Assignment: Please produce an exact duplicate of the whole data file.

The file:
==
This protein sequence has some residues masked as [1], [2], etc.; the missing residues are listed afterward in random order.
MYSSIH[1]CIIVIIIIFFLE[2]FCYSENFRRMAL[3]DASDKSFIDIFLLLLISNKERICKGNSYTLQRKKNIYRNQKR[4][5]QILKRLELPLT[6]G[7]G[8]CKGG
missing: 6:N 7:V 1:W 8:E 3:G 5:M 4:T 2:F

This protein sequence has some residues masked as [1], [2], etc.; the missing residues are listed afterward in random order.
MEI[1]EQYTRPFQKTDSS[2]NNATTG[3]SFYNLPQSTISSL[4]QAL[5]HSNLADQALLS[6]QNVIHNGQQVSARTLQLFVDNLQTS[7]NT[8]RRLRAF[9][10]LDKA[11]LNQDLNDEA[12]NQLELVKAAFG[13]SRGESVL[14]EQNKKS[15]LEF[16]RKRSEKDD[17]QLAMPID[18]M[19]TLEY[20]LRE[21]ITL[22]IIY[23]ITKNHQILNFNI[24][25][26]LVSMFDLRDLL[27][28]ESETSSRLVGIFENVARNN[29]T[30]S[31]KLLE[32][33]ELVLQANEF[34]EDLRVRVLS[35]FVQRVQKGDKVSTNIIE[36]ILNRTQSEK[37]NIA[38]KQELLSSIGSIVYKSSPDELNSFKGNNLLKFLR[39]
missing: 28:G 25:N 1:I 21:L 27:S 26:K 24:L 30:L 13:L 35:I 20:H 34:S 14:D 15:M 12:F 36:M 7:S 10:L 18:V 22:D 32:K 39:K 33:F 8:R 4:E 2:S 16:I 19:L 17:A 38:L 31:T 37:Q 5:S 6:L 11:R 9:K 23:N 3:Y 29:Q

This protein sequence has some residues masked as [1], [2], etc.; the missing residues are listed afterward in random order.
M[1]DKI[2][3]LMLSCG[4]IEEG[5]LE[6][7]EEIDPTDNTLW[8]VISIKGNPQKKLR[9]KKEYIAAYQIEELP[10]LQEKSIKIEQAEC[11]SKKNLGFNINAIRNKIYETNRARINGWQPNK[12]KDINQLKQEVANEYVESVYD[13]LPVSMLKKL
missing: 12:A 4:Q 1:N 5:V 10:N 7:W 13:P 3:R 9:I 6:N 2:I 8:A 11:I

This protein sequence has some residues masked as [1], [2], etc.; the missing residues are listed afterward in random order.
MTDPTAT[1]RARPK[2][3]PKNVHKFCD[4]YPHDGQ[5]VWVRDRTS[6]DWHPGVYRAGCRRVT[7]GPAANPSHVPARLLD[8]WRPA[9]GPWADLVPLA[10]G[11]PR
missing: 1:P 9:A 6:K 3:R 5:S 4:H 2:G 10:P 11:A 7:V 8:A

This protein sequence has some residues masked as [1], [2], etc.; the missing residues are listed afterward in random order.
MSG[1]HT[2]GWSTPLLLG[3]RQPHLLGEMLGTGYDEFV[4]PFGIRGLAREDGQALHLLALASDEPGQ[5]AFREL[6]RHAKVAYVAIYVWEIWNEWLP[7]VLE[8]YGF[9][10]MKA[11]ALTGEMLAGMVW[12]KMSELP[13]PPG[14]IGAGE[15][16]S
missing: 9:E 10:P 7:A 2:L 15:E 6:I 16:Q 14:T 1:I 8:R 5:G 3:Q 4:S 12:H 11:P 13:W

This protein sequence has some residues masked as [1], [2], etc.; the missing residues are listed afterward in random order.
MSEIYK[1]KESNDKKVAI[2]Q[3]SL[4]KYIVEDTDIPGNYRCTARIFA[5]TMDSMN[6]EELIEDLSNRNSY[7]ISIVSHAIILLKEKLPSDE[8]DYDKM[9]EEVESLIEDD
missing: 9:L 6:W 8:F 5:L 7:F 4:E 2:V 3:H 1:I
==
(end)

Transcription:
This protein sequence has some residues masked as [1], [2], etc.; the missing residues are listed afterward in random order.
MYSSIH[1]CIIVIIIIFFLE[2]FCYSENFRRMAL[3]DASDKSFIDIFLLLLISNKERICKGNSYTLQRKKNIYRNQKR[4][5]QILKRLELPLT[6]G[7]G[8]CKGG
missing: 6:N 7:V 1:W 8:E 3:G 5:M 4:T 2:F

This protein sequence has some residues masked as [1], [2], etc.; the missing residues are listed afterward in random order.
MEI[1]EQYTRPFQKTDSS[2]NNATTG[3]SFYNLPQSTISSL[4]QAL[5]HSNLADQALLS[6]QNVIHNGQQVSARTLQLFVDNLQTS[7]NT[8]RRLRAF[9][10]LDKA[11]LNQDLNDEA[12]NQLELVKAAFG[13]SRGESVL[14]EQNKKS[15]LEF[16]RKRSEKDD[17]QLAMPID[18]M[19]TLEY[20]LRE[21]ITL[22]IIY[23]ITKNHQILNFNI[24][25][26]LVSMFDLRDLL[27][28]ESETSSRLVGIFENVARNN[29]T[30]S[31]KLLE[32][33]ELVLQANEF[34]EDLRVRVLS[35]FVQRVQKGDKVSTNIIE[36]ILNRTQSEK[37]NIA[38]KQELLSSIGSIVYKSSPDELNSFKGNNLLKFLR[39]
missing: 28:G 25:N 1:I 21:L 27:S 26:K 24:L 30:L 13:L 35:I 20:H 34:S 14:D 15:M 12:F 36:M 7:S 10:L 18:V 22:D 32:K 39:K 33:F 8:R 4:E 2:S 16:I 19:L 17:A 38:L 31:T 37:Q 5:S 6:L 11:R 9:K 23:N 3:Y 29:Q

This protein sequence has some residues masked as [1], [2], etc.; the missing residues are listed afterward in random order.
M[1]DKI[2][3]LMLSCG[4]IEEG[5]LE[6][7]EEIDPTDNTLW[8]VISIKGNPQKKLR[9]KKEYIAAYQIEELP[10]LQEKSIKIEQAEC[11]SKKNLGFNINAIRNKIYETNRARINGWQPNK[12]KDINQLKQEVANEYVESVYD[13]LPVSMLKKL
missing: 12:A 4:Q 1:N 5:V 10:N 7:W 13:P 3:R 9:I 6:N 2:I 8:A 11:I

This protein sequence has some residues masked as [1], [2], etc.; the missing residues are listed afterward in random order.
MTDPTAT[1]RARPK[2][3]PKNVHKFCD[4]YPHDGQ[5]VWVRDRTS[6]DWHPGVYRAGCRRVT[7]GPAANPSHVPARLLD[8]WRPA[9]GPWADLVPLA[10]G[11]PR
missing: 1:P 9:A 6:K 3:R 5:S 4:H 2:G 10:P 11:A 7:V 8:A

This protein sequence has some residues masked as [1], [2], etc.; the missing residues are listed afterward in random order.
MSG[1]HT[2]GWSTPLLLG[3]RQPHLLGEMLGTGYDEFV[4]PFGIRGLAREDGQALHLLALASDEPGQ[5]AFREL[6]RHAKVAYVAIYVWEIWNEWLP[7]VLE[8]YGF[9][10]MKA[11]ALTGEMLAGMVW[12]KMSELP[13]PPG[14]IGAGE[15][16]S
missing: 9:E 10:P 7:A 2:L 15:E 6:I 16:Q 14:T 1:I 8:R 5:G 3:Q 4:S 12:H 11:P 13:W

This protein sequence has some residues masked as [1], [2], etc.; the missing residues are listed afterward in random order.
MSEIYK[1]KESNDKKVAI[2]Q[3]SL[4]KYIVEDTDIPGNYRCTARIFA[5]TMDSMN[6]EELIEDLSNRNSY[7]ISIVSHAIILLKEKLPSDE[8]DYDKM[9]EEVESLIEDD
missing: 9:L 6:W 8:F 5:L 7:F 4:E 2:V 3:H 1:I